Strange Directory Bug - Internet Explorer Temp Directory Used
I am using Win 10 and have installed Gimp 2.10 on my D: drive as I have more room on that drive.
I wanted to open a large image file (over 35GB's), but was unsuccessful because the temp/swap files were being written by Gimp 2.10 to the C: drive and it ran out of room. Initially thought this was a Win 10 issue as the swap file is on the C: drive by default. No problem, I moved the swap file to the D: drive. This didn't solve the problem and, after some quick research, realised that Gimp 2.10 has its own temp/swap folder settings. Used those settings to use folders on the D: drive. Still didn't work. Checked the settings in the Gimp config files and they show the correct folders.
[scratches head] Why is Gimp still writing temp/swap files to the C: drive? I then opened the image again and checked that Gimp was writing to the C: drive. Then crashed the program (hard exit) to leave the temp files on the disk. Here's what I found. When opening the image Gimp 2.10 was writing the temp files to "AppData\Local\Microsoft\Windows\INetCache\gegl-0.4\swap"!
Checked this result a few times by monitoring the C: drive and the above directory. In each case opening the image in Gimp 2.10 caused a large temp file to be written to that directory (anywhere between 20GB and 36GB depending on how long I was willing to wait). So I can say 100% that Gimp 2.10 is writing temp files to that directory despite the custom folder settings (and my Win 10 swap file settings for that matter).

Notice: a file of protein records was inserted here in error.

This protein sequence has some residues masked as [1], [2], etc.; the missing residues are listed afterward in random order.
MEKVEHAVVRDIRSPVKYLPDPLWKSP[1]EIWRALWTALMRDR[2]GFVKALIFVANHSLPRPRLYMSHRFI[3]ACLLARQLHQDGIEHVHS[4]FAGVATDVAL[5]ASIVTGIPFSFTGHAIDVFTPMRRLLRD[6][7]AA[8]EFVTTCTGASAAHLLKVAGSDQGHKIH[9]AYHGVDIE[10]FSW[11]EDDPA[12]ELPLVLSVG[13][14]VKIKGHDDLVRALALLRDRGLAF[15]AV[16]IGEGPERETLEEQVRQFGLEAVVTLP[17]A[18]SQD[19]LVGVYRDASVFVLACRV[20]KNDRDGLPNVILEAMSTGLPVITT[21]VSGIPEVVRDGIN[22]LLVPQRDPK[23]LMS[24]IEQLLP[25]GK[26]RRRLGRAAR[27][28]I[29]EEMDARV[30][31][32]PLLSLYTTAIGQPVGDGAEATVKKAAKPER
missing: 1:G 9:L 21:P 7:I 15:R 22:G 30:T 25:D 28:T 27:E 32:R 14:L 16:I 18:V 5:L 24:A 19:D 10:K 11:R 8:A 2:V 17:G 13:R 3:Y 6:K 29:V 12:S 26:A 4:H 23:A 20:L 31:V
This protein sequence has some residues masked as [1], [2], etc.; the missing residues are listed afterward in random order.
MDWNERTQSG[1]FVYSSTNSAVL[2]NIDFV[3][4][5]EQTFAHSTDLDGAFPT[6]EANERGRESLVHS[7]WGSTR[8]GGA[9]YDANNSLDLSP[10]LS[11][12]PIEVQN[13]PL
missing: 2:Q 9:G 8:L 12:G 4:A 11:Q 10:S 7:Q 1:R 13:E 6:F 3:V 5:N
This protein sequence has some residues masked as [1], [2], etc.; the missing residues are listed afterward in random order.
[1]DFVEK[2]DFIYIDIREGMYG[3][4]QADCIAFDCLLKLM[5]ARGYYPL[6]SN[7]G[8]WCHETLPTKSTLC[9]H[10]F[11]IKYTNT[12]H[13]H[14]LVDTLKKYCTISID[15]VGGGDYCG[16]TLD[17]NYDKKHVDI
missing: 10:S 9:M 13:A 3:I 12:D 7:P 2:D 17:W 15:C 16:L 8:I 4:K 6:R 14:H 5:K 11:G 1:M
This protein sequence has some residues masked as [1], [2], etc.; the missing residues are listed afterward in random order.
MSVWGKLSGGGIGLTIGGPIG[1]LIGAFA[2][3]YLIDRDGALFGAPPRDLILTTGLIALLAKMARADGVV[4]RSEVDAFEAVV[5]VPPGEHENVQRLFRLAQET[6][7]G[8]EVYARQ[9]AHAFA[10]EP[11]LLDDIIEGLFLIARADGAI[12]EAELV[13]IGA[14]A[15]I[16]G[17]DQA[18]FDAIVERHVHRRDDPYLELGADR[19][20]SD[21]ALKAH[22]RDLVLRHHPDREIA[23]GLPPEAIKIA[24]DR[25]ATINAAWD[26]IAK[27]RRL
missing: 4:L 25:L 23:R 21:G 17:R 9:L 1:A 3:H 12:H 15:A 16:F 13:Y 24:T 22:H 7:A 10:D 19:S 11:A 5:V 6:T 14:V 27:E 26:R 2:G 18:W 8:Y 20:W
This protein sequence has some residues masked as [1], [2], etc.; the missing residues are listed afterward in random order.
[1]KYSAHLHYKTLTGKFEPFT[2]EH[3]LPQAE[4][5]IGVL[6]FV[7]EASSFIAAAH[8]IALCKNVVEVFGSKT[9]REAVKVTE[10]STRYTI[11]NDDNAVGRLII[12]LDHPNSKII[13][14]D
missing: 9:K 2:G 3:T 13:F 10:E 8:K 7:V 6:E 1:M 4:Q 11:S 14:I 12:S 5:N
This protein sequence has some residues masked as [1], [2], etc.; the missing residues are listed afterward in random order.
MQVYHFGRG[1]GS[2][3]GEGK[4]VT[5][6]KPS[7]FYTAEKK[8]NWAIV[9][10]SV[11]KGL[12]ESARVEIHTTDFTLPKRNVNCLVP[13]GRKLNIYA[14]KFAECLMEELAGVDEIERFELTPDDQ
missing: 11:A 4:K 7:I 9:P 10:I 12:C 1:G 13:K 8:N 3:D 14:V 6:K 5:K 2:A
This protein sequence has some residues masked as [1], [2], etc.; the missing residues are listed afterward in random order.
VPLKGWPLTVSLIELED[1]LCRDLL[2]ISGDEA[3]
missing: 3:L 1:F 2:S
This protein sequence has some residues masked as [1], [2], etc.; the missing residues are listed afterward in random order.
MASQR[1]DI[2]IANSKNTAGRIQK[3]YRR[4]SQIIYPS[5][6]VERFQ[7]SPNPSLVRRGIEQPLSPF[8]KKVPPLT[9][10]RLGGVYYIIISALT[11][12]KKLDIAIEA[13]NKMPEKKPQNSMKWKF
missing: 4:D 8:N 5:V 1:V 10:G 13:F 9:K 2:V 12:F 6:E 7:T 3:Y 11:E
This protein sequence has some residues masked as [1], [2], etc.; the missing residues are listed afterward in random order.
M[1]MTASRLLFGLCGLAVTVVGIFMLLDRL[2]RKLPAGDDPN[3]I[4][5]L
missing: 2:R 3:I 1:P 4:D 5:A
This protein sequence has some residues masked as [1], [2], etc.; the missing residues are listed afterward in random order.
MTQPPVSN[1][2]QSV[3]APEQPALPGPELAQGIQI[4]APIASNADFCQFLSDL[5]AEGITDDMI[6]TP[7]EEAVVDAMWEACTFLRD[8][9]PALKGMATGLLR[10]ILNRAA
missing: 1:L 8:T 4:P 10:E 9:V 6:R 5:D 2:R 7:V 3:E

I suspect this is not an issue for most users as the image file will happily open if they have room on the C: drive and they will be none the wiser. For me, big problem as the image cannot be opened unless I can work out how to force Gimp 2.10 to use the D: drive for temp/swap files (i.e. use the custom folder settings).
P.S. Can't manually delete the "gegl-0.4\swap" directory because the "InetCache" directory is a hidden system folder (even if you have "show hidden files" selected in the Win 10 folder settings).
P.P.S. Can delete the "gegl-0.4\swap" directories using the command prompt ("rmdir /s" command) with the administrator option selected, but doesn't make any difference as the directories were re-created when I ran Gimp 2.10 and tried to open the image :-\
UPDATE: Tried setting a user environment variable in Win 10 (i.e. GIMP2_DIRECTORY = D:\Gimp 2) and then as a system environment variable. Neither made any difference. Didn't break Gimp either : - )
SECOND UPDATE: Having read the comments, I'll do a fresh standard install of GIMP to the D: drive and report back here afterwards (once I've tried to open a large image).
THIRD UPDATE: See my comments below in this thread.